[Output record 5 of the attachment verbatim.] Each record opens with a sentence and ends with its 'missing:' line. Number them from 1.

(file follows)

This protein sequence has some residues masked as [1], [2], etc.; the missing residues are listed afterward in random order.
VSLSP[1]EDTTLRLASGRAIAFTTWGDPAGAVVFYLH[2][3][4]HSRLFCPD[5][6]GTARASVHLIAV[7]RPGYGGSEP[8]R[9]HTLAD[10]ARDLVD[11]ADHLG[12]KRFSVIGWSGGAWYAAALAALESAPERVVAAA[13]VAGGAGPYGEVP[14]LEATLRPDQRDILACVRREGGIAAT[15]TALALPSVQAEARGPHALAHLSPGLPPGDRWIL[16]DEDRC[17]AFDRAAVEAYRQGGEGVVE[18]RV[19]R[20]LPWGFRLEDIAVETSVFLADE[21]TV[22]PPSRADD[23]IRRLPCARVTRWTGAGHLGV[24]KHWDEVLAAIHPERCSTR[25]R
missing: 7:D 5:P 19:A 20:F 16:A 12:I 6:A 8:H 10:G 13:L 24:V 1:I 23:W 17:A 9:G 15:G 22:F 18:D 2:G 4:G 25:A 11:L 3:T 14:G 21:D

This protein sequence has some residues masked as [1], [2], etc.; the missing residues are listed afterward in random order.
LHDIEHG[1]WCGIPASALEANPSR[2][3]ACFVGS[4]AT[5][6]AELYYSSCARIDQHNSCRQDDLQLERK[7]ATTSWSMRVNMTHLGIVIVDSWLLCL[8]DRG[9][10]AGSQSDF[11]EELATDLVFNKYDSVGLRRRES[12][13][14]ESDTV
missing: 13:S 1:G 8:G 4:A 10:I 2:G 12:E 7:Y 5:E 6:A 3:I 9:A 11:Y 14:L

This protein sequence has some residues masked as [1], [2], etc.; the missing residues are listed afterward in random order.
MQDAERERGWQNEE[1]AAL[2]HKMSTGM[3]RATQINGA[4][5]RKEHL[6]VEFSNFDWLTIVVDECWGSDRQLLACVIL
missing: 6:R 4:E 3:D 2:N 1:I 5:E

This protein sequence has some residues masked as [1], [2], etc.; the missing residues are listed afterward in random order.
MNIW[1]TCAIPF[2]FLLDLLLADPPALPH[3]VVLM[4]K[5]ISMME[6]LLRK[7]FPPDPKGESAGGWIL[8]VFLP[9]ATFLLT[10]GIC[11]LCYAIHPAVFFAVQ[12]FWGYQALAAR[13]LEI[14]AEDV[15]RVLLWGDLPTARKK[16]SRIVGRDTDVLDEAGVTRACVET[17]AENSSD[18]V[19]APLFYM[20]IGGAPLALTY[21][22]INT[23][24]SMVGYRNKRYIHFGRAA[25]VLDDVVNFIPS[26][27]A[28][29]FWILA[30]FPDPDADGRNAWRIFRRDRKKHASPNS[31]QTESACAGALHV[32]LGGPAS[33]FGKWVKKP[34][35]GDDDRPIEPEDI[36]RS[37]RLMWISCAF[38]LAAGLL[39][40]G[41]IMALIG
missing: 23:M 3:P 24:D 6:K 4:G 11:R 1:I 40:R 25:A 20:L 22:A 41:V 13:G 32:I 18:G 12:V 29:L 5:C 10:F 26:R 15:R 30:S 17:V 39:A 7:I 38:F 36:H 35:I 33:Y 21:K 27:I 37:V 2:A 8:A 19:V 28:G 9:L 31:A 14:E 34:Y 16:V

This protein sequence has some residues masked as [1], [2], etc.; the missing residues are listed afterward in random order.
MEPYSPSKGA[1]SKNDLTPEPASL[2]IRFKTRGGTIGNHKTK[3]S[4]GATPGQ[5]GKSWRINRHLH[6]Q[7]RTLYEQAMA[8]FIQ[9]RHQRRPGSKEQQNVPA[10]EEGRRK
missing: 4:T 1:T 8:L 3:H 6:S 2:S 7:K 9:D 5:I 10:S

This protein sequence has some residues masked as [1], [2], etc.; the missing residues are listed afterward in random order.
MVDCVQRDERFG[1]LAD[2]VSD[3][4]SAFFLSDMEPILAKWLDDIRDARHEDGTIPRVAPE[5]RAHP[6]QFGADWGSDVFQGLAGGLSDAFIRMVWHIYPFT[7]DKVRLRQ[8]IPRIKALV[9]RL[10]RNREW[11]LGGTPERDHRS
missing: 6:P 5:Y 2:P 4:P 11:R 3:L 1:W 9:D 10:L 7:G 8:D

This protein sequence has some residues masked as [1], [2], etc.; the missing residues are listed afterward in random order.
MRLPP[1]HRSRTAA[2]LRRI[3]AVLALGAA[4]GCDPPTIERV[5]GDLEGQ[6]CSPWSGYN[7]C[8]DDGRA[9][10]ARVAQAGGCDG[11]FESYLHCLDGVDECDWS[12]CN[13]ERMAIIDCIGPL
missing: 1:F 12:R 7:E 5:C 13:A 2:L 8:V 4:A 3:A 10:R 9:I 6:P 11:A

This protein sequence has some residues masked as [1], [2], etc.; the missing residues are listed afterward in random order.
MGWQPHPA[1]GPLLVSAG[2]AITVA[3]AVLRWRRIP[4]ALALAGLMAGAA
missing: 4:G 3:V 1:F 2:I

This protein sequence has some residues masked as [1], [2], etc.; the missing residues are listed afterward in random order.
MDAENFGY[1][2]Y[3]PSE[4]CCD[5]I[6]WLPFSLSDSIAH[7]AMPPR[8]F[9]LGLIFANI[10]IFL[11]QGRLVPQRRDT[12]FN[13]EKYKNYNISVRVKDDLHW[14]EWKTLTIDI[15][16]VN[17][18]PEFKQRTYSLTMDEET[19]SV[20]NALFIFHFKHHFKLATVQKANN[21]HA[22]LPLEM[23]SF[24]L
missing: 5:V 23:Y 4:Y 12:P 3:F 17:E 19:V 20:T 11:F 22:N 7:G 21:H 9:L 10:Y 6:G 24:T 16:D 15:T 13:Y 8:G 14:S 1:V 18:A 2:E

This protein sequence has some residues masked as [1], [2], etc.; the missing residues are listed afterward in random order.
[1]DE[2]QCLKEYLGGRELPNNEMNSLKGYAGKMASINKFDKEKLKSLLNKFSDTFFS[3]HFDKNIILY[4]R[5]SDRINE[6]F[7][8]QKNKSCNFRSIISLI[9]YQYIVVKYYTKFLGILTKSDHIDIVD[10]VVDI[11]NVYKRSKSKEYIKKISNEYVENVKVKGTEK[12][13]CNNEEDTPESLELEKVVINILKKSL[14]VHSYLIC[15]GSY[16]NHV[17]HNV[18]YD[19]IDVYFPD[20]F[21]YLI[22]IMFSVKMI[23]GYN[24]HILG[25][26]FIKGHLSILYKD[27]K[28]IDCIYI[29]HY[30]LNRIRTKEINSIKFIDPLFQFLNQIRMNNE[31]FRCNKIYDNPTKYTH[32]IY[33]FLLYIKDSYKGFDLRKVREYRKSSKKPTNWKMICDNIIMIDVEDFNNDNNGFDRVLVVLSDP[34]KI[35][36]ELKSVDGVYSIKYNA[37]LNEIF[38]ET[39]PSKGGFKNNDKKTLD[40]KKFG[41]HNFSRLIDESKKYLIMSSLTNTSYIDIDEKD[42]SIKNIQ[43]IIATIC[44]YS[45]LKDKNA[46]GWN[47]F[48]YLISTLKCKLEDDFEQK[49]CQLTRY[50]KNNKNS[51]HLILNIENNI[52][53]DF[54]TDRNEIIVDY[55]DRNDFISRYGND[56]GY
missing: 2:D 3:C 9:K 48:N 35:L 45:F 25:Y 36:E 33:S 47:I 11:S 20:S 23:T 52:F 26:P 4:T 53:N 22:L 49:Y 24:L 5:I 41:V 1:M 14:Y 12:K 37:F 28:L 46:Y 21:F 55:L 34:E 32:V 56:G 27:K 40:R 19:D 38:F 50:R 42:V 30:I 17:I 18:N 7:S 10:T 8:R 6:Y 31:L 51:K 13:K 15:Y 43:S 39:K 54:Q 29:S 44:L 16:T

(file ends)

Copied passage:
This protein sequence has some residues masked as [1], [2], etc.; the missing residues are listed afterward in random order.
MEPYSPSKGA[1]SKNDLTPEPASL[2]IRFKTRGGTIGNHKTK[3]S[4]GATPGQ[5]GKSWRINRHLH[6]Q[7]RTLYEQAMA[8]FIQ[9]RHQRRPGSKEQQNVPA[10]EEGRRK
missing: 4:T 1:T 8:L 3:H 6:S 2:S 7:K 9:D 5:I 10:S